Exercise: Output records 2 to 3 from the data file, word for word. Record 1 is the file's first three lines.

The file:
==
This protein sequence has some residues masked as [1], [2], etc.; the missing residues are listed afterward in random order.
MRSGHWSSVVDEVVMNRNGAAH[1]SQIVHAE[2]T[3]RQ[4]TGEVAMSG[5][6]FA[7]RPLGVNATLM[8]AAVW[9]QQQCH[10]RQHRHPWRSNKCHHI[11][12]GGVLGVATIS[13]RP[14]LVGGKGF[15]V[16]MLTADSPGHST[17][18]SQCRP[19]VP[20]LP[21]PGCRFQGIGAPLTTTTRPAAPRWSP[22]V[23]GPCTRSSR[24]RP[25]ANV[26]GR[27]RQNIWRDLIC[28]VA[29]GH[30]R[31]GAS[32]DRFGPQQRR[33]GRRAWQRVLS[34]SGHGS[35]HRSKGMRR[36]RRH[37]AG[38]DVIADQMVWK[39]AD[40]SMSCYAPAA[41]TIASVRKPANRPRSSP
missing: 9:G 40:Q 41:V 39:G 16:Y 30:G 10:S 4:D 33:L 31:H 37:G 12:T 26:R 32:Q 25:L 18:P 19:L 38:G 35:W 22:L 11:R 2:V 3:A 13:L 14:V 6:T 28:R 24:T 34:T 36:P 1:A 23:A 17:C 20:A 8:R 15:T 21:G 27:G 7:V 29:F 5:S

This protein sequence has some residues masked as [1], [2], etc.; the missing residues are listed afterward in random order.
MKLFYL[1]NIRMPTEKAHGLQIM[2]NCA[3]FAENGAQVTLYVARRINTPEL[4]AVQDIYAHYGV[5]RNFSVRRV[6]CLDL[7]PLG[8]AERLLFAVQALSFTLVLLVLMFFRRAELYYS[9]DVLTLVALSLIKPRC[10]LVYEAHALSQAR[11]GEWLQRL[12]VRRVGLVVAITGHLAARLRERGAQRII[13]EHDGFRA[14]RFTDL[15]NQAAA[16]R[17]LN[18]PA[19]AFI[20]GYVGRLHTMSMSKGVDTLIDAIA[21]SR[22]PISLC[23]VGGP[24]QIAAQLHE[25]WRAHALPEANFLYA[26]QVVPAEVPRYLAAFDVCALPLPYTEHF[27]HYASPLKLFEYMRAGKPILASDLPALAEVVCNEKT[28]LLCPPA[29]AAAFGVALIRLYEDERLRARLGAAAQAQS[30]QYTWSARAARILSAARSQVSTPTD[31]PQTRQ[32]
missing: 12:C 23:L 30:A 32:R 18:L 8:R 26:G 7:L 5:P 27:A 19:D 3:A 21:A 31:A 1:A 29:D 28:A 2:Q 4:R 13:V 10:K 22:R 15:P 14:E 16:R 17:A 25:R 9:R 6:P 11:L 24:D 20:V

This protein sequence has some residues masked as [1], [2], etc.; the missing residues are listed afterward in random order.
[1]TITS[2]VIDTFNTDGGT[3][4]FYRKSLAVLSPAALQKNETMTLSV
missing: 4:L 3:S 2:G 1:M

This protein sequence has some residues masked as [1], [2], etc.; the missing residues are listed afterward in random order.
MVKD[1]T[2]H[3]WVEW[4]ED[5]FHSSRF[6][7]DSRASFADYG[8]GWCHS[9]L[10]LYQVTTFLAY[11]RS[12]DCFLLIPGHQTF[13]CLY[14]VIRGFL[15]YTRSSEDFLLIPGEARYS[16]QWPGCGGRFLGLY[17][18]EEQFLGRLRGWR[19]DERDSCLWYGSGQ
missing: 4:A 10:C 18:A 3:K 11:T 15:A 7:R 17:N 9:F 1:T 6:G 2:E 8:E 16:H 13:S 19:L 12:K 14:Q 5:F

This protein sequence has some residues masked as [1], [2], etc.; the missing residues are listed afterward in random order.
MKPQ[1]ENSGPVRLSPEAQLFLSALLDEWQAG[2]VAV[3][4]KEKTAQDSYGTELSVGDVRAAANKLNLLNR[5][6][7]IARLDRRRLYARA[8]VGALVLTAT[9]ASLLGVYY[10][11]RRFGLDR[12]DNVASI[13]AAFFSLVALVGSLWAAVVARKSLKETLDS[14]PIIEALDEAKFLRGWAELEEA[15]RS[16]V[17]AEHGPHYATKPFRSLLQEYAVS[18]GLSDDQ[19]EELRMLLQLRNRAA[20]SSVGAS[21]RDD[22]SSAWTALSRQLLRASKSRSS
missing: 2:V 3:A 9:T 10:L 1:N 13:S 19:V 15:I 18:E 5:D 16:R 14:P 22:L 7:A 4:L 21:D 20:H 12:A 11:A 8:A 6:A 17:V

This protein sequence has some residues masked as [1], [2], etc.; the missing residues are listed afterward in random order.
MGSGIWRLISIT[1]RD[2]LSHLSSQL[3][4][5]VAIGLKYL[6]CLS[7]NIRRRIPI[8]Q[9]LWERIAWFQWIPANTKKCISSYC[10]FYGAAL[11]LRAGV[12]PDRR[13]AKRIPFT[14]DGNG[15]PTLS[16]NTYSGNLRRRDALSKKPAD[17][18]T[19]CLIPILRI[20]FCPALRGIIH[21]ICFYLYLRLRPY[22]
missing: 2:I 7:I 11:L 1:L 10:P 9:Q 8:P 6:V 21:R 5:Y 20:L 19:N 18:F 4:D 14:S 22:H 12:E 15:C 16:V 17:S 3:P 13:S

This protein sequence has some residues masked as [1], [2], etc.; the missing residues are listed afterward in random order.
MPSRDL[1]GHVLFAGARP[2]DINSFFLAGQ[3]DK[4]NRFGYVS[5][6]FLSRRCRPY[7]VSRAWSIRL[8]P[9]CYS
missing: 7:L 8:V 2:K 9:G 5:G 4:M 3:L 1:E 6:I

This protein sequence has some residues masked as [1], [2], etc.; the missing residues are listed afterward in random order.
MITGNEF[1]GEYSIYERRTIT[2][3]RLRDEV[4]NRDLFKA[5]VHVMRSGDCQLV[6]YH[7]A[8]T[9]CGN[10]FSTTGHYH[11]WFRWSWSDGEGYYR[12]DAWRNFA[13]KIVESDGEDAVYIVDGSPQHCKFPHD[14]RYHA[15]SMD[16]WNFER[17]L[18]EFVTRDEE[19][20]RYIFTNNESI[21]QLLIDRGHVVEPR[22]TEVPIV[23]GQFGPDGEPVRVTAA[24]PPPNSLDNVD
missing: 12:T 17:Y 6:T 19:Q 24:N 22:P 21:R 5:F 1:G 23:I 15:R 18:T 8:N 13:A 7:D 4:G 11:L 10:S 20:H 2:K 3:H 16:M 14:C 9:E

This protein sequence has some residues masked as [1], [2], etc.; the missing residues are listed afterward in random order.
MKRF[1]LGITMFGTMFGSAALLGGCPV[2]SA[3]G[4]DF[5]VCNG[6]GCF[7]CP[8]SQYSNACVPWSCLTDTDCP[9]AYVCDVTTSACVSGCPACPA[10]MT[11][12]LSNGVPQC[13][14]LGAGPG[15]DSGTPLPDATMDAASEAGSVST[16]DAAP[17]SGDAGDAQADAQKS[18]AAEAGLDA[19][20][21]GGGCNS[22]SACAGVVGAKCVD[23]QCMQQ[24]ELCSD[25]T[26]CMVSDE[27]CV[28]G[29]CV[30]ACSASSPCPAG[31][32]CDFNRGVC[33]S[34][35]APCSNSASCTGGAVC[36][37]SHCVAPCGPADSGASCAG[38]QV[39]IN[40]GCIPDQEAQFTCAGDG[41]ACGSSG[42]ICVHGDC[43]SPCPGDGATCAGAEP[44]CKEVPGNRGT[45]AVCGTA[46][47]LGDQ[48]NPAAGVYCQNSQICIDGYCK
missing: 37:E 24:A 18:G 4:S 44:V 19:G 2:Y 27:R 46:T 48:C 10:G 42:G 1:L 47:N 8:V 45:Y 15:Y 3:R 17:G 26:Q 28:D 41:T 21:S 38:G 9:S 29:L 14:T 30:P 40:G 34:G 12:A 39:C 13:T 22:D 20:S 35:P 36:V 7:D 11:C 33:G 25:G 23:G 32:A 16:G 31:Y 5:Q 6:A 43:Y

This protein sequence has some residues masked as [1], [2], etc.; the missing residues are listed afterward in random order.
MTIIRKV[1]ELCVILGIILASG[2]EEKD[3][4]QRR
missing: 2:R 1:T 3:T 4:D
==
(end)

This protein sequence has some residues masked as [1], [2], etc.; the missing residues are listed afterward in random order.
MKLFYL[1]NIRMPTEKAHGLQIM[2]NCA[3]FAENGAQVTLYVARRINTPEL[4]AVQDIYAHYGV[5]RNFSVRRV[6]CLDL[7]PLG[8]AERLLFAVQALSFTLVLLVLMFFRRAELYYS[9]DVLTLVALSLIKPRC[10]LVYEAHALSQAR[11]GEWLQRL[12]VRRVGLVVAITGHLAARLRERGAQRII[13]EHDGFRA[14]RFTDL[15]NQAAA[16]R[17]LN[18]PA[19]AFI[20]GYVGRLHTMSMSKGVDTLIDAIA[21]SR[22]PISLC[23]VGGP[24]QIAAQLHE[25]WRAHALPEANFLYA[26]QVVPAEVPRYLAAFDVCALPLPYTEHF[27]HYASPLKLFEYMRAGKPILASDLPALAEVVCNEKT[28]LLCPPA[29]AAAFGVALIRLYEDERLRARLGAAAQAQS[30]QYTWSARAARILSAARSQVSTPTD[31]PQTRQ[32]
missing: 12:C 23:L 30:A 32:R 18:L 8:R 26:G 7:L 5:P 27:A 19:D 3:A 21:A 31:A 1:A 29:D 28:A 2:Q 4:R 13:V 10:K 22:R 15:P 14:E 16:R 17:A 25:R 9:R 6:P 11:L 24:D 20:V

This protein sequence has some residues masked as [1], [2], etc.; the missing residues are listed afterward in random order.
[1]TITS[2]VIDTFNTDGGT[3][4]FYRKSLAVLSPAALQKNETMTLSV
missing: 4:L 3:S 2:G 1:M